I felt a little bad today, thinking about my snarky "friends vs. acquaintances" comments in yesterday's post. First, I realized that one of my friends actually did call me when we were all sick. (I guess now isn't the time to bring up the fact that she just needed to pick up an item at my house and unwittingly got sucked into listening to me whine about how terrible and blah we all felt.) Second, while I could blather on for a lot more words here weighing the semantics of "friends" vs. "neighbors" vs. "thrown into this mess of motherhood together," the fact remains that right now, I have more "friends" that I've had in my entire adult life. Or, actually, in my whole life, ever. Huh. That makes me feel a little weird.
Let's change the subject. Sorta.
So the picture of Bette Midler is up there because often when I find myself ruminating on the subject of friendship, I end up singing her song, "You Got to Have Friends" in my head. That album (or was it an 8-track?) that this song is on was played a whole lot in my house growing up. Both of my parents were big Bette Midler fans, back when she was a raunchy showgirl with a big voice, and not the woman known for starring in Beaches and singing that groaner, "Wind Beneath My Wings."
"Standing at the end of the road, boysThis was one of the many, many songs that formed the soundtrack of my childhood. The funny thing is, my parents, or my mom specifically, never did, and never has, had any friends. Oh, she had plenty of work pals, or gals I should say (that's her word, and it still sorta makes me cringe with embarrassment to use it, just like I did when said it back then). When I was fifteen or sixteen, my mom had quite a few gals from her office that she would have drinks with on Fridays after work, and often during the middle of the week, too. None of these women were the type of friends that she could call upon the phone just to shoot the shit with, and none were ever invited to our house, unless you count a handful of quick potty breaks. As far I can recall, she never visited at their homes, either.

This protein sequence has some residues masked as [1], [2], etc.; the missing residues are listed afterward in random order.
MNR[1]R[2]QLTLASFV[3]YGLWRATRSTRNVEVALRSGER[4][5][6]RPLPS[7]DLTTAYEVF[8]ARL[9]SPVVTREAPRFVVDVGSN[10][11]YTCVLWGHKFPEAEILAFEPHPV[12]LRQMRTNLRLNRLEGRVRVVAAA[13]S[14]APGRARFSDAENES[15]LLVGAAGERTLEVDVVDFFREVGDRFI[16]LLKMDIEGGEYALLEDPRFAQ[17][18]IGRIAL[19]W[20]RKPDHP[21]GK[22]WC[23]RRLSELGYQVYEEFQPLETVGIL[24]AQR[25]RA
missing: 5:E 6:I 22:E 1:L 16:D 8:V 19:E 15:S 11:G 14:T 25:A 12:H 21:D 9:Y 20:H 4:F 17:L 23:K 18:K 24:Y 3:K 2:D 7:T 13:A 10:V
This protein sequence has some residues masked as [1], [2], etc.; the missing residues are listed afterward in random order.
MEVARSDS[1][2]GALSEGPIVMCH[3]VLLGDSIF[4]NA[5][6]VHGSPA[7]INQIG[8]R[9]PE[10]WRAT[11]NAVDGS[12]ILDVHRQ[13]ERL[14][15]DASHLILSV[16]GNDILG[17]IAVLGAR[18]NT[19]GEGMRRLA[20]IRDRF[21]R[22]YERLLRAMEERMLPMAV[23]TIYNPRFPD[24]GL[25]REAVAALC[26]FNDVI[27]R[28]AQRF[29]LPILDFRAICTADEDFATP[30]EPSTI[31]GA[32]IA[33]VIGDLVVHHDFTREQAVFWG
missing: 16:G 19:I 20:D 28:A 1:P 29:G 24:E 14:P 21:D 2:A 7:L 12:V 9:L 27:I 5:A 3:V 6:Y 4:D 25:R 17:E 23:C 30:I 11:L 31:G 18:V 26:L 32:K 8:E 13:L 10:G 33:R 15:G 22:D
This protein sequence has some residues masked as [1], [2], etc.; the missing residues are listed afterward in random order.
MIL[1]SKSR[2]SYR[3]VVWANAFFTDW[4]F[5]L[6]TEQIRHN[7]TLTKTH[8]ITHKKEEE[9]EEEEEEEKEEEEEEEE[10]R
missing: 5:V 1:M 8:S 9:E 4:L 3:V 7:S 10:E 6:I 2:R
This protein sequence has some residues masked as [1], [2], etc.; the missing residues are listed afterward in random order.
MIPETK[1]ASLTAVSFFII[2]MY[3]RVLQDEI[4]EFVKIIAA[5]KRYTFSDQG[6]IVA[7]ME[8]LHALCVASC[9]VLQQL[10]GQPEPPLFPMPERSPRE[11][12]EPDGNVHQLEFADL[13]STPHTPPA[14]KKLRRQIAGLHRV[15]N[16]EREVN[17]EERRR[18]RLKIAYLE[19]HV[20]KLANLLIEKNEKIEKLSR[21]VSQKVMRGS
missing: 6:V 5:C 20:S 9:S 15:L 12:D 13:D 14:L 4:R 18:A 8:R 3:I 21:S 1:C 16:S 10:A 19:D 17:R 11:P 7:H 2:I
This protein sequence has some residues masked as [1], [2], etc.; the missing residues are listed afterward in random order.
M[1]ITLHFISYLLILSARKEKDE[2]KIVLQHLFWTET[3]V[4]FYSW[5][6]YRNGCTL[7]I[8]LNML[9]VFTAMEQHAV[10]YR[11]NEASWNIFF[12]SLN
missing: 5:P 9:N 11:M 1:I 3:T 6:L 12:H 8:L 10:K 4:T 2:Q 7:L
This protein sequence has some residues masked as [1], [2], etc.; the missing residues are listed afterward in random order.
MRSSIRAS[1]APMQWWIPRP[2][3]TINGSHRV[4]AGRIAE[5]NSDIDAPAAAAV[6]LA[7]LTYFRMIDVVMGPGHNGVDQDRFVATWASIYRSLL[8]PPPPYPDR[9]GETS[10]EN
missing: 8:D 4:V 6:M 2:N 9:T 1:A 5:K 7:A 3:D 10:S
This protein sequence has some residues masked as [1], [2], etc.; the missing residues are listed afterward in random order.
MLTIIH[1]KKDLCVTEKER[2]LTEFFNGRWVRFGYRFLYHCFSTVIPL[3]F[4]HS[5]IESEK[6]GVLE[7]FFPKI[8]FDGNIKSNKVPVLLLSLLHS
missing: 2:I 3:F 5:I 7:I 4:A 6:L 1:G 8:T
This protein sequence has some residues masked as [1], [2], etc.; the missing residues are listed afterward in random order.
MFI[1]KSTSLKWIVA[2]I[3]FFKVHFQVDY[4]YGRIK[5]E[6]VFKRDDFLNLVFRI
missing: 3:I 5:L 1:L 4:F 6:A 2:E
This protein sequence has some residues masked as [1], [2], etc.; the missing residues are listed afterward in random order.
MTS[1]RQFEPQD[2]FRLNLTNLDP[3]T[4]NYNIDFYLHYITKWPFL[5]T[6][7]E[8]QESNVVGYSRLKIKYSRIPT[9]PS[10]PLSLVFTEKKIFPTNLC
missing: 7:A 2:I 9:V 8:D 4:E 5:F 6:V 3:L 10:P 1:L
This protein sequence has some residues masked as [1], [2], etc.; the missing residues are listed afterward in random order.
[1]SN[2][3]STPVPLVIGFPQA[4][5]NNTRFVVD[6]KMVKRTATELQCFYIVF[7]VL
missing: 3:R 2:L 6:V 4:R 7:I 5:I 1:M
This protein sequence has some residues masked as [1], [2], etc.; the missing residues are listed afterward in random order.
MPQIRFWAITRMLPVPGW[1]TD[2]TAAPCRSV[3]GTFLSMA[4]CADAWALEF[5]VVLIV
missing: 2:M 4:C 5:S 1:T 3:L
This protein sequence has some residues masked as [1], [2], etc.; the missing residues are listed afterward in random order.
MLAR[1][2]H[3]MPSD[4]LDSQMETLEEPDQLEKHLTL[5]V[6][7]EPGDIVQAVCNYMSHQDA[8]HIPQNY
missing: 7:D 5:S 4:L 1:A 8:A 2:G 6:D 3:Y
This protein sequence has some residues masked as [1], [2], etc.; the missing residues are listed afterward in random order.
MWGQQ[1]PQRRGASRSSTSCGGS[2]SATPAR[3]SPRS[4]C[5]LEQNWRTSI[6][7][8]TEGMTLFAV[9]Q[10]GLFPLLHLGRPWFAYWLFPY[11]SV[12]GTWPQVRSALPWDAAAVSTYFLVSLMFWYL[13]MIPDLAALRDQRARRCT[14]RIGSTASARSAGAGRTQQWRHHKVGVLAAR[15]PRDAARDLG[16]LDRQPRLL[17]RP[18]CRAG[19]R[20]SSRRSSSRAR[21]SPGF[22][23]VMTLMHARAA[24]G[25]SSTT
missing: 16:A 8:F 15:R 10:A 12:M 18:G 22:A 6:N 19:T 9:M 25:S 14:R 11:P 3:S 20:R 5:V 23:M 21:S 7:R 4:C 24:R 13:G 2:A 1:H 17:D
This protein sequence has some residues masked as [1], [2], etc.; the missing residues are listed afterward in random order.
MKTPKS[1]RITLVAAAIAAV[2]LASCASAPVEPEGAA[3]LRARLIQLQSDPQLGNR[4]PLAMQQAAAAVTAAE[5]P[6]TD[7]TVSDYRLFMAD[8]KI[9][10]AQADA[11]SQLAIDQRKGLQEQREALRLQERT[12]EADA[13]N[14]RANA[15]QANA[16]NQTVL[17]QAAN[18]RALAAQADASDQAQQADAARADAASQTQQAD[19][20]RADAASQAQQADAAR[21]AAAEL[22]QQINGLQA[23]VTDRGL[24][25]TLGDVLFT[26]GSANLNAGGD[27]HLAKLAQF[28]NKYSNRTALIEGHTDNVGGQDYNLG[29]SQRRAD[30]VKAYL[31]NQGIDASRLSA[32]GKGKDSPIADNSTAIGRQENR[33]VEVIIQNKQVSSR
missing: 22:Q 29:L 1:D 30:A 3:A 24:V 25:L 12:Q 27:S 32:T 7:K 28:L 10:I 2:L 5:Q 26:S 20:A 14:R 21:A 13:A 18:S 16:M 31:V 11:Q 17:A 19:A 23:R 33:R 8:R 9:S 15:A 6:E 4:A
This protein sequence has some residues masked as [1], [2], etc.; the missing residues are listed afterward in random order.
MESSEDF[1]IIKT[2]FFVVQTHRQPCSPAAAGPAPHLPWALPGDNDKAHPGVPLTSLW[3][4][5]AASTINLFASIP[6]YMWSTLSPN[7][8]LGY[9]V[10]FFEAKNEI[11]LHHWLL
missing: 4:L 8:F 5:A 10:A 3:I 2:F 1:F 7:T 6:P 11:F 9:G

Waiting for my new friends to come,
Oh, I don't care if I'm hungry or freezin' cold
I gotta get me some of them!
Cuz you gotta have frieeeeennnds....!"
What I'm trying to say here is that I grew up in a household where it was perfectly normal to me that a grown woman did not have a single friend to call her own, outside of her two sisters, my aunts. My grandmother, my mom's mother, didn't have any friends either. And that was the way it should be. What my grandma did have was three daughters, my mother and two aunts, and the four of them seemed to (and still do) spend significant amounts of their lives calling each other on the phone and bitching about the other three. Bitch, bitch, bitch, gossip, gossip, gossip. This is all I've ever known, all I ever had to pattern myself after. Is it any wonder that I often feel so conflicted and confused about my own friendships, both past and present? For so many years growing up, I literally sat at my mother's feet of a Saturday morning and listened to endless variations on, "Oh really? I didn't know that! She didn't tell ME....Well you KNOW how she is. She'll never change." Etc., etc.
Holy crap. Really, I'm pretty lucky that anyone will talk to me at all, now that I think about it.
Like I said, I think about this stuff a lot. And I could go on and on and tell some pretty awful tales on myself and my friends, of past behaviors and lies told and trusts betrayed. However.
It's just about 11 o'clock at night -- time to go to bed and read more of the novel I'll write about soon. And it's another busy day tomorrow: after dropping Lily at school and coming home to clear the breakfast dishes, Tucker and I have a playgroup to attend, where I'll get to sit and share some hot coffee and conversation with some of my
(spit it out, spit it out...)